I thought I’d share a letter that Bill Groth and I wrote to the editor of the Star, published today (at least in the electronic version), for the benefit of the growing number of people who no longer read that publication.

_____________________

To the Editor:

Attorney General Greg Zeller recently had a letter in The Indianapolis Star defending his decision to file yet another friend-of-the-court brief in the U.S. Supreme Court—this time, in a case from New York challenging the conduct of legislative prayer.

Whether one agrees or disagrees with the Attorney General’s position on the merits, his entirely voluntary participation in this case raises an issue that troubles us as attorneys and as taxpayers. Simply stated, Attorney General Zeller has shown an unseemly proclivity to weigh in—ostensibly on behalf of all Hoosiers—on so-called “culture war” issues entirely unrelated to Indiana. This time, it’s public prayer;  a few months ago, it was opposition to federal recognition of same-sex marriages performed in states where such marriages are legal.

These forays into matters not involving Indiana or its citizens may play well with the Republican party’s religiously conservative base, but they do not serve the interests of the broader Indiana community. Indiana was not a party to those cases, and it was entirely unnecessary to take a side in matters about which Hoosiers remain sharply divided.

Zeller defended his culture war activism by noting his office “routinely” files friend-of-court briefs.  This is precisely what concerns us.  Just as courts exercise judicial restraint and refrain from deciding issues not squarely before them, we believe that Attorney General Zeller should show similar restraint by not volunteering Indiana as a partisan “culture warrior” in cases to which the state is not a party.  He claims no tax money is involved in the preparation of these briefs, because his staff researches and writes them. That staff, of course, is paid with Hoosiers’ tax dollars.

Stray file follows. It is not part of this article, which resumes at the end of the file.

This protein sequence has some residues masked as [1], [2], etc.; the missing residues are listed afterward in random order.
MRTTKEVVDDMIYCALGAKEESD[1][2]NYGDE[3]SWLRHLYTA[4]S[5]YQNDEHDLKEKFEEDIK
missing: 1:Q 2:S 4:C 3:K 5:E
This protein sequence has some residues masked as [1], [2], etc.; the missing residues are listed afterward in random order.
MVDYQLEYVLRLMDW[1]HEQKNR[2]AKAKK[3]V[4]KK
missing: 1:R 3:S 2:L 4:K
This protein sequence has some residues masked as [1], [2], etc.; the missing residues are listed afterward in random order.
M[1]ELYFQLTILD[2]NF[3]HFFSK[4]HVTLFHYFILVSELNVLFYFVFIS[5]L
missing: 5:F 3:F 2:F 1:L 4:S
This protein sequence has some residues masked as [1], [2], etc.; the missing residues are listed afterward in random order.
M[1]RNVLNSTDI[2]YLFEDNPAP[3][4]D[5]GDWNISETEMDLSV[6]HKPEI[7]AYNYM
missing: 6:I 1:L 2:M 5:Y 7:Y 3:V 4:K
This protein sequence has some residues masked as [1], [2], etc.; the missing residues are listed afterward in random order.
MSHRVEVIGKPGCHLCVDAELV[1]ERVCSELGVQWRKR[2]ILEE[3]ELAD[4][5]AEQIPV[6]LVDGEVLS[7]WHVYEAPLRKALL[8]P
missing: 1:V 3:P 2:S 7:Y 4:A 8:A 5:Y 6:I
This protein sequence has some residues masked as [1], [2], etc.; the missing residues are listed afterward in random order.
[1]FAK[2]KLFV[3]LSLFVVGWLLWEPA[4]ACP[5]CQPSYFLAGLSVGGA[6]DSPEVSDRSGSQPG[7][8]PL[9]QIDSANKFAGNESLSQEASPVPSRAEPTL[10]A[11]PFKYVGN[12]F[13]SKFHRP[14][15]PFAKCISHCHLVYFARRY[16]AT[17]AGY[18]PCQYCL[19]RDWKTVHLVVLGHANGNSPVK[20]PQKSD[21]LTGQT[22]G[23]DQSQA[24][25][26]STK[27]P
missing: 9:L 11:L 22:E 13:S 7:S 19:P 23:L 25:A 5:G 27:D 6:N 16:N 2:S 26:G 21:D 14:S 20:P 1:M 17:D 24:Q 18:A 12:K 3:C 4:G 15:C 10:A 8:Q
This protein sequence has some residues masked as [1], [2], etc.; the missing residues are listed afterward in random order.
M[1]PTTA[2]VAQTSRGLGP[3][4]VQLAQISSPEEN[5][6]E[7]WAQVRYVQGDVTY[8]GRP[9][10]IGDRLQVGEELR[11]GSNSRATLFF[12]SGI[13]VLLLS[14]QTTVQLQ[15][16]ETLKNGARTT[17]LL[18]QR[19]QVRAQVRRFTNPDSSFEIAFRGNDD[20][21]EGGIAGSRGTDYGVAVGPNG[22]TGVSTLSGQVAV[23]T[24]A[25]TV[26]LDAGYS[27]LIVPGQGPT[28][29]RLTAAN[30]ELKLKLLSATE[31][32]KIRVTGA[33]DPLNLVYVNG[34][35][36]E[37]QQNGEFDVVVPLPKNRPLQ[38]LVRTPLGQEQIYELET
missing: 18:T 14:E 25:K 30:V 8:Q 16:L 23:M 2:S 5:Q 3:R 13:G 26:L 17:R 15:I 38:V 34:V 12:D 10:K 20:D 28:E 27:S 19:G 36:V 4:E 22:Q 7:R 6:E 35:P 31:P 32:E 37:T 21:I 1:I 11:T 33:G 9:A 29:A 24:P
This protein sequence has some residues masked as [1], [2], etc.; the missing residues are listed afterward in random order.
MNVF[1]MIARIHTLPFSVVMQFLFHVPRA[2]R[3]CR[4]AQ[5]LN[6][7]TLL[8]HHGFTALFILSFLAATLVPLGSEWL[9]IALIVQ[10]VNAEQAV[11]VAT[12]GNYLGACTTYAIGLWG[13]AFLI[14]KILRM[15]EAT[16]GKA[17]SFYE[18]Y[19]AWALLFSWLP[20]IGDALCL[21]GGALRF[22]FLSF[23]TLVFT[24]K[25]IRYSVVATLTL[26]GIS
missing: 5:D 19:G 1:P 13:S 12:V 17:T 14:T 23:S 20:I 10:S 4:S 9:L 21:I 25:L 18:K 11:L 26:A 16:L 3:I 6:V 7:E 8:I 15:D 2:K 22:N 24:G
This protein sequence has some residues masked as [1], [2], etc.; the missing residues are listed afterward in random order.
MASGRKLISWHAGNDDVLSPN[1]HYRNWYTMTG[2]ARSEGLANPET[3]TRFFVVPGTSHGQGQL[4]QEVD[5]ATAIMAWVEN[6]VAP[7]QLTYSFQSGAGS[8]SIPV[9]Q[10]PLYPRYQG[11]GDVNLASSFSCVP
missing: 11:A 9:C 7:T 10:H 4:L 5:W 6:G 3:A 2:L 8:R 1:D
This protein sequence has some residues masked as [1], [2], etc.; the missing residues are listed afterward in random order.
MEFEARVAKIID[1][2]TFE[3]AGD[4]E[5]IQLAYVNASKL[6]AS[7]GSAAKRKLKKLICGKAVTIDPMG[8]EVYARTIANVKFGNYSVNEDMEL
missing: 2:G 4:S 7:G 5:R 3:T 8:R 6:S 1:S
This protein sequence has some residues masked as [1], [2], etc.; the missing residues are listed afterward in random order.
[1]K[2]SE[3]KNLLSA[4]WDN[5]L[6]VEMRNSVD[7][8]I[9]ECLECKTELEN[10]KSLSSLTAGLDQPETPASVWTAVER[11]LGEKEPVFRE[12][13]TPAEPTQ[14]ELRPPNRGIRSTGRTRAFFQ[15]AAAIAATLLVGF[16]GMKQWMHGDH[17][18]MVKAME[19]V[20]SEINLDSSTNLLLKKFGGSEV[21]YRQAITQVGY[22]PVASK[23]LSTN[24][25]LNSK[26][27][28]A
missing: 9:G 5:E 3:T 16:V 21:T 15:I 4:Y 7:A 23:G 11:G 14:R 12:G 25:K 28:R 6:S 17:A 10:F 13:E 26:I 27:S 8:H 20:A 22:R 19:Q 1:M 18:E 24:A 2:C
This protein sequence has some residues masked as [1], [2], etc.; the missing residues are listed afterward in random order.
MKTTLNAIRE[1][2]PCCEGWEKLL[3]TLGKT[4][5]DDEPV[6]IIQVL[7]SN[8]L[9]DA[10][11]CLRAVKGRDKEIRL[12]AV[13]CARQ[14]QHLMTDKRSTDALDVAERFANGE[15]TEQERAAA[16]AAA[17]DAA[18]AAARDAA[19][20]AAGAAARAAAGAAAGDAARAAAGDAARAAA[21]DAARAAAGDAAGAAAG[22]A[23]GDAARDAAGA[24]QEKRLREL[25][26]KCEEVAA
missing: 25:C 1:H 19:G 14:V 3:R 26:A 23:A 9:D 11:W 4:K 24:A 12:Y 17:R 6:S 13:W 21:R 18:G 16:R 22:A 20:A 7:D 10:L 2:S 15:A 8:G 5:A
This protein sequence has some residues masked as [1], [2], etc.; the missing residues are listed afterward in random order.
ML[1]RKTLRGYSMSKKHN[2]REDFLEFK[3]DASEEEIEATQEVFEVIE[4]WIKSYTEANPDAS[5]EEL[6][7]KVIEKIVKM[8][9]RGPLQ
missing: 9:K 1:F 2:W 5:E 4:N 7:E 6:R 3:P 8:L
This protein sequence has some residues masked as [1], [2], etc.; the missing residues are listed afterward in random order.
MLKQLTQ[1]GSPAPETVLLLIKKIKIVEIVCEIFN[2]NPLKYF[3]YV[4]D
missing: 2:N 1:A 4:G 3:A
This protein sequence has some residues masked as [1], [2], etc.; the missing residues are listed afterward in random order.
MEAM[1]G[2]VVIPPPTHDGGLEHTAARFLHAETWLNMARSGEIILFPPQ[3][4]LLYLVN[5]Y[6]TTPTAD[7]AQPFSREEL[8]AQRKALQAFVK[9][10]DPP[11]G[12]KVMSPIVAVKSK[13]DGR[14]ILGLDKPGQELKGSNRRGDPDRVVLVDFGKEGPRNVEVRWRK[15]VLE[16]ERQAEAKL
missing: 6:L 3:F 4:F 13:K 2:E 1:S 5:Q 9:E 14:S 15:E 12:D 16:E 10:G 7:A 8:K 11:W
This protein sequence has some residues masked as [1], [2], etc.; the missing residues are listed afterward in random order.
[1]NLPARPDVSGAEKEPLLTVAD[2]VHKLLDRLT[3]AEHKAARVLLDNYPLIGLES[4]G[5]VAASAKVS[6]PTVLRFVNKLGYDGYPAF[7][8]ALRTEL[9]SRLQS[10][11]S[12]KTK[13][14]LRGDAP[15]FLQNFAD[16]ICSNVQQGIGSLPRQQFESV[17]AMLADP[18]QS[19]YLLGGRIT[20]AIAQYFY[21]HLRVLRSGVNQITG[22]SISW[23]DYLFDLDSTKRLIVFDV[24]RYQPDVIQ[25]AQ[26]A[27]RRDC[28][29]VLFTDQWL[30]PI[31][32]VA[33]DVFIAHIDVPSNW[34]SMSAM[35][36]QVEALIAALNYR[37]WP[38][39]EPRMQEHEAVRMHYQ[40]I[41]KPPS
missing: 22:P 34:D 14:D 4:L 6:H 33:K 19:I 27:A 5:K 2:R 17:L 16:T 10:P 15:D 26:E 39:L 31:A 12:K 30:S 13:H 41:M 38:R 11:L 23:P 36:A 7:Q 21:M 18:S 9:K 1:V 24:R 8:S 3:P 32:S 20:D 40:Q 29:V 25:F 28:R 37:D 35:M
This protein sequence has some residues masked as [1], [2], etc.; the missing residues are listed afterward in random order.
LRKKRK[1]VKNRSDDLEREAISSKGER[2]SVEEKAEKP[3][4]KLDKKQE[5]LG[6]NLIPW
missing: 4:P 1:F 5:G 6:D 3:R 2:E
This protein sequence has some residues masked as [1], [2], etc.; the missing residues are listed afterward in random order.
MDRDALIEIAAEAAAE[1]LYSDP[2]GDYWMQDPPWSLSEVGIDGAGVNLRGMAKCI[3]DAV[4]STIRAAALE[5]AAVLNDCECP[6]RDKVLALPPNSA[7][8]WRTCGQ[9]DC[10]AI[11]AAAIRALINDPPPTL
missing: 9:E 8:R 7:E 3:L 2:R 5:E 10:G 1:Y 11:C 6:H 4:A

If lawyers in the office have enough spare time to work on numerous legal matters not germane to state business, it would seem the office is overstaffed.

Attorney General Zeller denies he is advocating any personal position and is only seeking “finality” on this and other controversial issues.  But as any lawyer can attest, and the Attorney General surely knows, issues of this sort are never “final.”  It is hard to escape the conclusion that Attorney General Zeller is using his public office to advocate for his personal religious views—views that are highly divisive in an increasingly pluralistic society. Such use of an elected office is improper, and it should stop.

 

 

 

 

 

 

Our Money, Our Information

There is a very interesting op ed in this morning’s New York Times from an academic who does medical research, opposing a bill that has been introduced in Congress that would “protect” academic medical journals.

Protect them from what, you ask?

Under current practice, when the NIH or other tax-supported government agency funds research, the peer-reviewed articles that are subsequently written about that research are made available on-line for free. The journals want to change that practice, so that anyone interested in the results will have to buy their journals (which are, by the way, very expensive). The op-ed’s author believes–and I agree–that research funded by taxpayers ought to be freely available to taxpayers; it doesn’t seem fair to make the public pay for something that is then given to private parties who can profit from it.

It is interesting that our debate over healthcare reform has ignored the fact that this is a widespread phenomenon in medical science. Representative of “big Pharma” talk endlessly about the money they spend on research, and what constitutes a fair return on that R & R investment. They talk a lot less about how much of the essential research is funded by taxpayers, and how much more it would cost to develop drugs if that were not the case.

When I was doing some research for a paper a few years ago–before the Affordable Care Act–colleagues from the medical school shocked me when they explained that taxpayers were shouldering between 60% and 70% of all costs for medical care. From public hospitals like Wishard, to programs like Medicare and Medicaid, to underwriting scientific research, We the Taxpayers have paid most of the tab for many years.

Whatever the merits of “private enterprise,” it doesn’t exist in medicine, and hasn’t for a very long time. Perhaps if policymakers understood that, we taxpayers would get some respect–and a return on our investment.